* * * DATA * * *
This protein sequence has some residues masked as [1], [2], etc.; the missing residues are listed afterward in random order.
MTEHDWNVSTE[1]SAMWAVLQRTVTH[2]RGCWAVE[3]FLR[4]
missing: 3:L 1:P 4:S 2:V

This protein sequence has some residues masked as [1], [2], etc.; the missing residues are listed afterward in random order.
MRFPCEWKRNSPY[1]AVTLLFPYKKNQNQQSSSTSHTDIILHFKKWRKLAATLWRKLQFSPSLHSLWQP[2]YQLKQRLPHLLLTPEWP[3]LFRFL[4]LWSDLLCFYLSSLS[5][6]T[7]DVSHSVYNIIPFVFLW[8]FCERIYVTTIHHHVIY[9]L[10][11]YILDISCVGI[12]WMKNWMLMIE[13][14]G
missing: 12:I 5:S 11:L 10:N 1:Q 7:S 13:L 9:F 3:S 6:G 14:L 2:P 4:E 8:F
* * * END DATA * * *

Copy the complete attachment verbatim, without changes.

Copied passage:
This protein sequence has some residues masked as [1], [2], etc.; the missing residues are listed afterward in random order.
MTEHDWNVSTE[1]SAMWAVLQRTVTH[2]RGCWAVE[3]FLR[4]
missing: 3:L 1:P 4:S 2:V

This protein sequence has some residues masked as [1], [2], etc.; the missing residues are listed afterward in random order.
MRFPCEWKRNSPY[1]AVTLLFPYKKNQNQQSSSTSHTDIILHFKKWRKLAATLWRKLQFSPSLHSLWQP[2]YQLKQRLPHLLLTPEWP[3]LFRFL[4]LWSDLLCFYLSSLS[5][6]T[7]DVSHSVYNIIPFVFLW[8]FCERIYVTTIHHHVIY[9]L[10][11]YILDISCVGI[12]WMKNWMLMIE[13][14]G
missing: 12:I 5:S 11:L 10:N 1:Q 7:S 13:L 9:F 3:S 6:G 14:L 2:P 4:E 8:F